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up at the sales by unfair practices. The public loses inmensely by illicit trade in this article, no less a sum than one million seven hundred and thirty-four thousand nine hundred pounds having been paid to smugglers, which is now turned into the channel of the fair trader.

• To those who are killed in political arithmetic, the ad. vantages which must result from fo large a balance being thrown into the l'ap of this country, by fo fimple an operation, are obvious. The wonderful effect which it has contributed to produce upon the foreign exchanges, by reducing the price of gold and filver, is matter of the utmost importance and adyantage lo' the Bank of England, as well as to the public. And although the demand for our manufactures, &c. together with the general prosperity of the British empire, have also contributed thereto; yet that demand must fluctuate ; whilst the balance which this kingdom will possess, arising from the bene. ficial consequences resulting from the commutation-act, will be permanent and lasting ; if the legislature shall, on their part, adopt such measures as are calculated to secure and perpetuate the benefits so obtained; and which it is molt indubitably in their power to do.

The late rapid advance in the value of property is a subject of aftonishment with many persons; and, without ascere taining precisely the whole of the cause, there cannot be a doubt, but that two circumstances have, in a most essential manner, contributed thereto ; namely, the great influx of wealth, which has increased the number of purchasers; and the confidence, which augments daily, in the public funds, from the prospect of the taxes becoming more productive, in consequence of the suppretion of smuggling.

16. At the same time, the great and unexpected success which has attended a fingle measure, will naturally lead the true friends of the first commercial country in the world to wish to pursue the advantage fo happily obtained ; and to adopt, as a general maxim, for the whole of our commercial fyftem, the Jame principle, which has been attended, in its first application, with such great and falutary benefits to the trade, finances, public funds, and landed interest of the kingdom at large.'

The author goes on to mention other advantages, particularly in the application of the furplus of the Bengal revenue, for the purchase of tea in China, and, by that means, 'to lessen the exportation of bullion from home. He says, that the increase of the tea-trade will require forty-five additional Ships, and employment for three thousand four hundred and fifty men; which, ab/tracted from every other consideration, must make it an object of valt national concern.--He concludes by juftly observing, et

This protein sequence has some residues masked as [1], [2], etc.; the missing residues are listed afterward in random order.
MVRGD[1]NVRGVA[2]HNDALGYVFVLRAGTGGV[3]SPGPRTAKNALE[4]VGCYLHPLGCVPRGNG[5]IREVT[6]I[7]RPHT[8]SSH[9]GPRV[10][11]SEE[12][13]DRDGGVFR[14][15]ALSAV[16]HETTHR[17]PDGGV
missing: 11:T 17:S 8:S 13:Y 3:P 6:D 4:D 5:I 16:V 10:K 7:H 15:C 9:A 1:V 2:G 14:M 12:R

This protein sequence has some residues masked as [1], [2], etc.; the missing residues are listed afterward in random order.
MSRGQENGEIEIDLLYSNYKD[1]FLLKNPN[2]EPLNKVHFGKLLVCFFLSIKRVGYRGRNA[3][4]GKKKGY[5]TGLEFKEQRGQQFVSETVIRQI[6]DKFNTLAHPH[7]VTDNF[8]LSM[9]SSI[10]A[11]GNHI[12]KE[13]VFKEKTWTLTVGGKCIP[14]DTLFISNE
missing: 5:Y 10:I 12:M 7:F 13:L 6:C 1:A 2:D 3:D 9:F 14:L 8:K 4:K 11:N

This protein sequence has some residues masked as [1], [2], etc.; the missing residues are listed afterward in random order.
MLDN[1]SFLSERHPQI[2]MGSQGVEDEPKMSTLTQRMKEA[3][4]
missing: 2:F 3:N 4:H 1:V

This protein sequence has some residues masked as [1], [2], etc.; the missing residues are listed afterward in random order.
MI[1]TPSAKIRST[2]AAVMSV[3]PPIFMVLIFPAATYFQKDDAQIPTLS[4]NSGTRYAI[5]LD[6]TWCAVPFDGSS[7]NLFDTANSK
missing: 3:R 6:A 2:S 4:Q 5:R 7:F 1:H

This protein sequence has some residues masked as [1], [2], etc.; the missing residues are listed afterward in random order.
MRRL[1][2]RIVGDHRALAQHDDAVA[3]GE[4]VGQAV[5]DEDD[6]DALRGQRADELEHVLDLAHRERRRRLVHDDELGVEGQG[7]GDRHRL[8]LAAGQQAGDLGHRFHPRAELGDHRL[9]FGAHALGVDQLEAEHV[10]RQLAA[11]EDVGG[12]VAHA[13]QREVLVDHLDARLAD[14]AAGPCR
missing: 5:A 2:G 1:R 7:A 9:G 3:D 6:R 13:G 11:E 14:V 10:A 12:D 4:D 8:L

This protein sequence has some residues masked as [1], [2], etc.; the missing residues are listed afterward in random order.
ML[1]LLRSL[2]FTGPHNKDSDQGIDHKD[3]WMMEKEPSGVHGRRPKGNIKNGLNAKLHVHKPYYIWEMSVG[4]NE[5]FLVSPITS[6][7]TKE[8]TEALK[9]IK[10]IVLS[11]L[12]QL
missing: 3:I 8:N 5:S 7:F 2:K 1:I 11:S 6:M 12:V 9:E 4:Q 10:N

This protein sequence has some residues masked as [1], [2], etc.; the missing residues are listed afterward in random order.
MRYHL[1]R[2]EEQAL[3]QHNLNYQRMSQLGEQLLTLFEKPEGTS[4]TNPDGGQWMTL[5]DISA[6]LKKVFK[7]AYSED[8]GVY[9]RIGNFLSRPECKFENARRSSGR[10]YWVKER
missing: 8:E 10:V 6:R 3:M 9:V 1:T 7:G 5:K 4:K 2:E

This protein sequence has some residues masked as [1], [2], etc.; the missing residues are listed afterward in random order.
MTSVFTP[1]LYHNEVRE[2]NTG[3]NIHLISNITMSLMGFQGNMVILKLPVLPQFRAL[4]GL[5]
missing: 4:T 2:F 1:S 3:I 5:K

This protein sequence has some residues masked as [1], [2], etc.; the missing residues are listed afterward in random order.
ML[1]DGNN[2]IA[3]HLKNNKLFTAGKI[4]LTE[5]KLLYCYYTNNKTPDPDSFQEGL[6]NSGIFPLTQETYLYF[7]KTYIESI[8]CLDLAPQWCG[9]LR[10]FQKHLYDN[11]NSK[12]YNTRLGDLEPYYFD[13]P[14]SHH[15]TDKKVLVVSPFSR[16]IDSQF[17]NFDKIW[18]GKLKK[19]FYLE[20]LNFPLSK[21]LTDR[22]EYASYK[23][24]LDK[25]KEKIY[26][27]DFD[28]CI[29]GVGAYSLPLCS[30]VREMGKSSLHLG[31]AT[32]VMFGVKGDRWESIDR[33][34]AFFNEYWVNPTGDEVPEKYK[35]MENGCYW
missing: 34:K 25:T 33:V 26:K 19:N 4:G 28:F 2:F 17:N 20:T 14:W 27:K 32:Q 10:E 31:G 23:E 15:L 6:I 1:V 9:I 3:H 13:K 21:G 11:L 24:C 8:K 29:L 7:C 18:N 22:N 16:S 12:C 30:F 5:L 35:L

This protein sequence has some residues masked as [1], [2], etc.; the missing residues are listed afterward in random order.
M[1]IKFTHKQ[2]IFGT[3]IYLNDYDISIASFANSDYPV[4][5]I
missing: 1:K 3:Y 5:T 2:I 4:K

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• These advantages, which have arisen from a single operaa tion, are of fuch magnitude and importance, as to satisfy every impartial person of the beneficial consequences which must result from a general application of the fame liberal principle to the duties Aill subsisting upon various branches of the inanufactures and commerce of Great Britain.'

From this specimen, the reader will no doubt think the whole pamphlet worthy of his perusal and attention, A fert Address to the Public; containing fome Thoughts how the

National Debt may be reduced, and all Home Taxes, including Land-Tax, abolished. By William, Lord Newhaven. 8vo. 18 Debrett.

The reduction of the national debt is a problem which has exercised the ingenuity of many political writers; and, what is remarkable, on a subject so much agitated, not two of them correspond entirely in the methods proposed for the purpose. Amidst the discouragement arising from this diverfity of opi. nion, however, it is some consolation to find, that each of those public-spirited enquirers seems not to entertain any doubt with respect to the practicability of the plan suggested by himself. It always affords us particular pleasure, when, in our monthly progress, we meet with a nobleman employed in so laudable a specuiation. By this conduct, such an author not only evinces a patriotic anxiety, highly becoming his elevated rank, but fets an example to those who have leisure and opportunity for pro• secuting researches of the same kind.